The efficacy and safety of glycopyrronium and indacaterol, given as long-acting bronchodilator monotherapies in patients with moderate-to-severe COPD, has been demonstrated in several Phase III studies.814 The effect of indacaterol on lung-function outcomes was shown to be superior to twice-daily LABAs11,14,15 and comparable to tiotropium.12,16,17 Clinical outcomes, such as dyspnea and health status, have also been shown to improve to a significantly greater extent with indacaterol compared with tiotropium.16 Glycopyrronium was shown to have a comparable effect to tiotropium on lung function, symptoms, exacerbations, and rescue medication use, with a significantly more rapid onset of action on day 1 compared with tiotropium.13 Glycopyrronium has also demonstrated an immediate and significant improvement in exercise tolerance over 3 weeks compared with placebo, beginning with the first dose; this was accompanied by sustained reductions in lung hyperinflation.8

In patients whose symptoms are insufficiently controlled by bronchodilator monotherapy, the Global initiative for chronic Obstructive Lung Disease (GOLD) strategy for the management of COPD recommends the addition of a second bronchodilator1; this is supported by evidence showing that the addition of a second bronchodilator from a different pharmacological class improves lung function, symptoms, and health status compared with monotherapy, without significantly increasing the risk of side effects.1820

Several studies have established the superior efficacy of free combinations of LABAs and LAMAs in bronchodilation, symptom control, and rescue medication use versus the LAMA monocomponent2125 and versus the LABA monocomponent.18,20,26 Recently, INTRUST-1 and INTRUST-2 study investigators reported that concurrent administration of a LABA (indacaterol) and a LAMA (tiotropium) provided superior bronchodilation and lung deflation compared with LAMA (tiotropium) monotherapy.21 Furthermore, QVA149, a once-daily, fixed-dose combination of glycopyrronium 50 μg and indacaterol 150 μg (in development), has demonstrated superior efficacy compared with both monocomponents in a recent study.27

In the present GLOW6 (GLycopyrronium bromide in COPD airWays clinical study 6), we aimed to evaluate the efficacy and safety of the coadministration of a LABA (indacaterol 150 μg od) and a LAMA (glycopyrronium 50 μg od) versus the LABA (indacaterol 150 μg od) alone in patients with moderate-to-severe COPD.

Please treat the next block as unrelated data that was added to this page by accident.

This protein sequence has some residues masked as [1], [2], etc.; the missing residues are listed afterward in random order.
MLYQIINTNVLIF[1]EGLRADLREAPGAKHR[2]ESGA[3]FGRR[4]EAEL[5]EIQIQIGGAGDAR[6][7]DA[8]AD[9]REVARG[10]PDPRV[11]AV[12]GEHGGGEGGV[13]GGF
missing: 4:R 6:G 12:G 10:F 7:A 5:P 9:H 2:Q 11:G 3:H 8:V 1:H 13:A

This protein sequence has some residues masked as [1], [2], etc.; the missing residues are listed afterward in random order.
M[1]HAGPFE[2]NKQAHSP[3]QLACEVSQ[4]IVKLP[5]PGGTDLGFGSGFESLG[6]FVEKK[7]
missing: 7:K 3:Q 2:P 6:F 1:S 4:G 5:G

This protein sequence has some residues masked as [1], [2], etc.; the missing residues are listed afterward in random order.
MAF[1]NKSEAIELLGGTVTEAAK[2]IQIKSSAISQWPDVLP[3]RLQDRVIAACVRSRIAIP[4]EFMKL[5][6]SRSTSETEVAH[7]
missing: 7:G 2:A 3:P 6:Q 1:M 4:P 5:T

Materials and methods

Patients

The GLOW6 study enrolled men and women ≥40 years of age, with moderate-to-severe stable COPD (GOLD stage II or III according to the 2010 GOLD guidelines),28 who were current or ex-smokers with a smoking history of at least 10 pack-years, and had a post-bronchodilator forced expiratory volume in 1 second (FEV1) ≥30% and <80% of the predicted normal and postbronchodilator FEV1/forced vital capacity (FVC) ratio of <0.70 at screening (GOLD stage II or III).28 Postbronchodilator refers to 1 hour after sequential inhalation of 84 μg ipratropium bromide (or equivalent dose) and 400 μg salbutamol (or equivalent dose).

The main exclusion criteria included respiratory tract infection within 6 weeks prior to screening; COPD exacerbation requiring treatment with antibiotics and/or oral corticosteroids and/or hospitalization 6 weeks prior to screening; concomitant pulmonary disease (such as lung fibrosis, sarcoidosis, interstitial lung disease, pulmonary hypertension, clinically significant bronchiectasis, pulmonary tuberculosis); history of asthma, diabetes (with the exception of controlled type II diabetes), malignancy of any organ system, long QT syndrome or QTc >450 ms at screening, symptomatic prostatic hyperplasia, bladder-neck obstruction, moderate/severe renal impairment, urinary retention, narrow-angle glaucoma, a known history of α1-antitrypsin deficiency, or paroxysmal atrial fibrillation; clinically significant renal, cardiovascular (such as, but not limited to, unstable ischemic heart disease, New York Heart Association class III/IV left ventricular failure, myocardial infarction), neurological, immunological, psychiatric, gastrointestinal, hepatic, or hematological abnormality that could have interfered with the assessment of efficacy and safety of the study treatment; participation in the active phase of a supervised pulmonary rehabilitation program; and contraindications for tiotropium or ipratropium, or history of adverse reactions to inhaled anticholinergics.